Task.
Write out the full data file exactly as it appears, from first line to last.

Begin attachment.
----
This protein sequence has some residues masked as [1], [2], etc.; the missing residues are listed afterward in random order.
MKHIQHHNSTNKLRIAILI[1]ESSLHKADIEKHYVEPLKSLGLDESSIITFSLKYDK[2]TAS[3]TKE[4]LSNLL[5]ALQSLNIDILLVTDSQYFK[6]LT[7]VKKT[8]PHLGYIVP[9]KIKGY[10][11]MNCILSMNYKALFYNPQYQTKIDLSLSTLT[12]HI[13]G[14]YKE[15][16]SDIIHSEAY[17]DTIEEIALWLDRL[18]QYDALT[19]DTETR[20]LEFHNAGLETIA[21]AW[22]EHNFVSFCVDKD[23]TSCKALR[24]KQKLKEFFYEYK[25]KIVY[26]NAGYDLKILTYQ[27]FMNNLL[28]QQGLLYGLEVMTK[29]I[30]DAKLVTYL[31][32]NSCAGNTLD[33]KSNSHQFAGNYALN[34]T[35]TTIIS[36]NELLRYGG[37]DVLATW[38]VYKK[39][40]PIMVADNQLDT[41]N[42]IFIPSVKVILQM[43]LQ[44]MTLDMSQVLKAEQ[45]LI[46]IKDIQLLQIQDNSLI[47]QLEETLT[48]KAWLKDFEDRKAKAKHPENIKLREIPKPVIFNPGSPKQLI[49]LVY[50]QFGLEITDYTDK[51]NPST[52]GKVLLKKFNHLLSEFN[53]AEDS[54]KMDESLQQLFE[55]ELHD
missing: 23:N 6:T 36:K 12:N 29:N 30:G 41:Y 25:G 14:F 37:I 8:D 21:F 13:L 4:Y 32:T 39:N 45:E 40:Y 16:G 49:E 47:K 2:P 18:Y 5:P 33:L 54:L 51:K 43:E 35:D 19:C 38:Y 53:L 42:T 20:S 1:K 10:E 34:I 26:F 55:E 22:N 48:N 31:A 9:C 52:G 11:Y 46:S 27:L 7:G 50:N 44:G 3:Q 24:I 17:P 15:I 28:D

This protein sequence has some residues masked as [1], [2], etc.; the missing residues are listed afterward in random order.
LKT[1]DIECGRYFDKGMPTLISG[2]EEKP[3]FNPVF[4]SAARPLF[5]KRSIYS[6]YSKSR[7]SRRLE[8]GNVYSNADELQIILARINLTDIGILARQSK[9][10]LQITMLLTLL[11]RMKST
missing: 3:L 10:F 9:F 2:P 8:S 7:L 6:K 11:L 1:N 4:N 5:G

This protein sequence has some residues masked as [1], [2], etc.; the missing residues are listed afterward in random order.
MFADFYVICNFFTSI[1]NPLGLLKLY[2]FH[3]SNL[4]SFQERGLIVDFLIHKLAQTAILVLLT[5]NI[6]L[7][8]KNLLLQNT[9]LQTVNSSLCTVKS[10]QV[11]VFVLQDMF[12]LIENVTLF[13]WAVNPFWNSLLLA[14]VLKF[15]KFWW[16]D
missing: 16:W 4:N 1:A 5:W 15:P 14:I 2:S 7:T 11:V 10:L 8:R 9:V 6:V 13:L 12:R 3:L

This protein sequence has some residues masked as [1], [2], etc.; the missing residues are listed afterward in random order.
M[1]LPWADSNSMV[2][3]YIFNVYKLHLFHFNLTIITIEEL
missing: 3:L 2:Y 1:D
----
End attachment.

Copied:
This protein sequence has some residues masked as [1], [2], etc.; the missing residues are listed afterward in random order.
MKHIQHHNSTNKLRIAILI[1]ESSLHKADIEKHYVEPLKSLGLDESSIITFSLKYDK[2]TAS[3]TKE[4]LSNLL[5]ALQSLNIDILLVTDSQYFK[6]LT[7]VKKT[8]PHLGYIVP[9]KIKGY[10][11]MNCILSMNYKALFYNPQYQTKIDLSLSTLT[12]HI[13]G[14]YKE[15][16]SDIIHSEAY[17]DTIEEIALWLDRL[18]QYDALT[19]DTETR[20]LEFHNAGLETIA[21]AW[22]EHNFVSFCVDKD[23]TSCKALR[24]KQKLKEFFYEYK[25]KIVY[26]NAGYDLKILTYQ[27]FMNNLL[28]QQGLLYGLEVMTK[29]I[30]DAKLVTYL[31][32]NSCAGNTLD[33]KSNSHQFAGNYALN[34]T[35]TTIIS[36]NELLRYGG[37]DVLATW[38]VYKK[39][40]PIMVADNQLDT[41]N[42]IFIPSVKVILQM[43]LQ[44]MTLDMSQVLKAEQ[45]LI[46]IKDIQLLQIQDNSLI[47]QLEETLT[48]KAWLKDFEDRKAKAKHPENIKLREIPKPVIFNPGSPKQLI[49]LVY[50]QFGLEITDYTDK[51]NPST[52]GKVLLKKFNHLLSEFN[53]AEDS[54]KMDESLQQLFE[55]ELHD
missing: 23:N 6:T 36:K 12:N 29:N 30:G 41:Y 25:G 14:F 37:I 8:D 21:F 13:L 4:Y 32:T 39:N 45:E 40:Y 16:G 49:E 47:K 2:P 18:Y 5:P 33:L 54:L 51:K 43:E 35:D 19:C 38:Y 53:L 42:T 20:S 1:K 10:E 34:I 26:F 55:E 22:N 48:N 31:A 9:C 52:G 11:Y 46:S 27:L 7:G 50:N 44:G 3:Q 24:I 17:P 15:I 28:D

This protein sequence has some residues masked as [1], [2], etc.; the missing residues are listed afterward in random order.
LKT[1]DIECGRYFDKGMPTLISG[2]EEKP[3]FNPVF[4]SAARPLF[5]KRSIYS[6]YSKSR[7]SRRLE[8]GNVYSNADELQIILARINLTDIGILARQSK[9][10]LQITMLLTLL[11]RMKST
missing: 3:L 10:F 9:F 2:P 8:S 7:L 6:K 11:L 1:N 4:N 5:G

This protein sequence has some residues masked as [1], [2], etc.; the missing residues are listed afterward in random order.
MFADFYVICNFFTSI[1]NPLGLLKLY[2]FH[3]SNL[4]SFQERGLIVDFLIHKLAQTAILVLLT[5]NI[6]L[7][8]KNLLLQNT[9]LQTVNSSLCTVKS[10]QV[11]VFVLQDMF[12]LIENVTLF[13]WAVNPFWNSLLLA[14]VLKF[15]KFWW[16]D
missing: 16:W 4:N 1:A 5:W 15:P 14:I 2:S 7:T 11:V 10:L 8:R 9:V 6:V 13:L 12:R 3:L

This protein sequence has some residues masked as [1], [2], etc.; the missing residues are listed afterward in random order.
M[1]LPWADSNSMV[2][3]YIFNVYKLHLFHFNLTIITIEEL
missing: 3:L 2:Y 1:D